A phoenix company describes a business that has been purchased out a formal insolvency process such as administration or liquidation, often by the existing directors. The term refers to a phoenix rising from the ashes, but there are strict rules that govern the use of this process.
It is not possible for directors of an insolvent company to choose this route without clear evidence that creditor interests will be maximised. This should be the main consideration for any insolvent company - the insolvency practitioner appointed to oversee the administration or liquidation process is obliged to recoup as much money as possible for unsecured creditors.
When considering the returns for unsecured creditors, it is clear that the underlying assets of the old company should be sold on at a fair price and not at an undervalue. This also avoids accusations that directors have simply walked away from the company’s debt.
Professional valuations should be attained, and clear records kept during the decision-making, valuation, marketing and sale of the old company. The ethics of this process have come into question in the past, and some sales have been successfully challenged in court by creditors.
A phoenix company can only come about should the original company have no hope of survival. This can only be determined by a licensed insolvency practitioner. Begbies Traynor offer professional guidance on this and other routes out of insolvency, and are available for appointment as administrators.
Assuming the purchase is by connected parties such as existing directors and/or shareholders, the buyers may need to purchase the company using their own personal funds if no other investment is available. In some cases not all of the assets are purchased – for example when the new company needs to streamline its operations.
The money received from the sale is used to repay unsecured creditors. Because employees are an asset of the company, their contracts of employment may be transferred over to the phoenix company under TUPE legislation.
If the valuation of assets means that directors cannot afford to buy them all at the same time, a deferred sale and purchase agreement may be available.
There are strict regulations surrounding pre pack sales, intended to protect the interests of unsecured creditors and prevent company directors from escaping their obligations. These include:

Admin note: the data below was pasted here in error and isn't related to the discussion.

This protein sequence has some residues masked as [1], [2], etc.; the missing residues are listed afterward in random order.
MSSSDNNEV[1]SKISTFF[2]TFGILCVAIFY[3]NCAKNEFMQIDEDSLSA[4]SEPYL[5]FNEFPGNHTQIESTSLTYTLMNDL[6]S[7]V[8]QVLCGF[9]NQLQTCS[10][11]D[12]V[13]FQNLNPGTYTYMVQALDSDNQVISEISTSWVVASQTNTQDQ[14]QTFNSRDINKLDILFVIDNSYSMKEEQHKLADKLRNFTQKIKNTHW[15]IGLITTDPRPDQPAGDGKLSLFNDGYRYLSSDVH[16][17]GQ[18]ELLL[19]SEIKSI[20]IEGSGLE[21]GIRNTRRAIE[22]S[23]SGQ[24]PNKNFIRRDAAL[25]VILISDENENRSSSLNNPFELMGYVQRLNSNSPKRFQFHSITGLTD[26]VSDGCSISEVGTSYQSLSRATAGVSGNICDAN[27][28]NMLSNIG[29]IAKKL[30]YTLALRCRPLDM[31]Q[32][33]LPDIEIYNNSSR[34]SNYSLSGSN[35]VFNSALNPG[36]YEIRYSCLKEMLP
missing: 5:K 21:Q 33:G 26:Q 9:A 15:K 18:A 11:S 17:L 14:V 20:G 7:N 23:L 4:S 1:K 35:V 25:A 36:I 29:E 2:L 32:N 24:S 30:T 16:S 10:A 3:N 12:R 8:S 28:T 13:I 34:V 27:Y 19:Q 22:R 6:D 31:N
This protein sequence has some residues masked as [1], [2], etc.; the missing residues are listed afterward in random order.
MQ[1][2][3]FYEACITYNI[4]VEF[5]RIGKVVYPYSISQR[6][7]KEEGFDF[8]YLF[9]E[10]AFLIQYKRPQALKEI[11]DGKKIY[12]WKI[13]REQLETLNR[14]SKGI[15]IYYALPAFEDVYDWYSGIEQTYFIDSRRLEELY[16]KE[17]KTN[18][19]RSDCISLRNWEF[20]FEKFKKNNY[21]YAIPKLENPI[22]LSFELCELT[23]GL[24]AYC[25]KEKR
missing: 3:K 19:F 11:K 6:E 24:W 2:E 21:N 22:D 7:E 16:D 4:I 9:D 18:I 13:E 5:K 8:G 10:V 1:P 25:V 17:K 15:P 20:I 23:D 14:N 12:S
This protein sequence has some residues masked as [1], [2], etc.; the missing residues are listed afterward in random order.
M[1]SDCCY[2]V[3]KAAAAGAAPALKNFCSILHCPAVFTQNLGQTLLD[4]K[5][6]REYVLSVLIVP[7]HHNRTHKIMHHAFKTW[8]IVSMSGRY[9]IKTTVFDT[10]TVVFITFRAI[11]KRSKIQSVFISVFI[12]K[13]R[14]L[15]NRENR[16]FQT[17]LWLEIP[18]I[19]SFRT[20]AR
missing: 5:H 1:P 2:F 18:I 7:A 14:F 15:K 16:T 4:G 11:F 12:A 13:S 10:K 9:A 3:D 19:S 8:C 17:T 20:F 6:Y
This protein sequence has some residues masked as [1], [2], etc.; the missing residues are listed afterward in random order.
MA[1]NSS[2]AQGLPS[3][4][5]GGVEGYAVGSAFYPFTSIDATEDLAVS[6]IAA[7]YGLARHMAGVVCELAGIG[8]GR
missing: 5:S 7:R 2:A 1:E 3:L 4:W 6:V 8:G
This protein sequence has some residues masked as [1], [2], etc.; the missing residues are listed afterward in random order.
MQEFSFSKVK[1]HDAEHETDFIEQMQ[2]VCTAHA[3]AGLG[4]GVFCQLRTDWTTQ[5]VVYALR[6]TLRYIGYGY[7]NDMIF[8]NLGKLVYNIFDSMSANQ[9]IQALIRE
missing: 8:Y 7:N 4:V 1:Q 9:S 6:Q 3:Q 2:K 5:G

The ‘newco’ may need to be started using the purchasers’ personal funds if no external investment is available. Liabilities can be significant from the start, including employment contracts transferred via Transfer of Undertakings (Protection of Employment), or TUPE, regulations.
If the old company had tax or National Insurance arrears, it is likely that HMRC will demand upfront deposits from the phoenix company to reduce their exposure to risk. These extra demands can be difficult to meet for a new company, and may delay the start of trade. They may even negatively influence the decision to buy.
If the company goes into liquidation, the trading name of the new company must not be the same (or similar to) that of the insolvent company, subject to certain conditions. The improper use of an insolvent company's name represents a breach of the Insolvency Act 1986, and director's could face imprisonment or personal liability for company debts should they be found guilty of this.
Buying a phoenix company is a complex process, and involves multiple obligations on the part of the purchasers for the sale to be viewed as legitimate. Appointing an insolvency practitioner to determine whether this could be an an option for you and your company is the first step.
Begbies Traynor is the market leader in corporate recovery, and operates from offices nationwide. If you need guidance on the rules around the purchase of a phoenix company, call one of our experts to arrange a free same day consultation.
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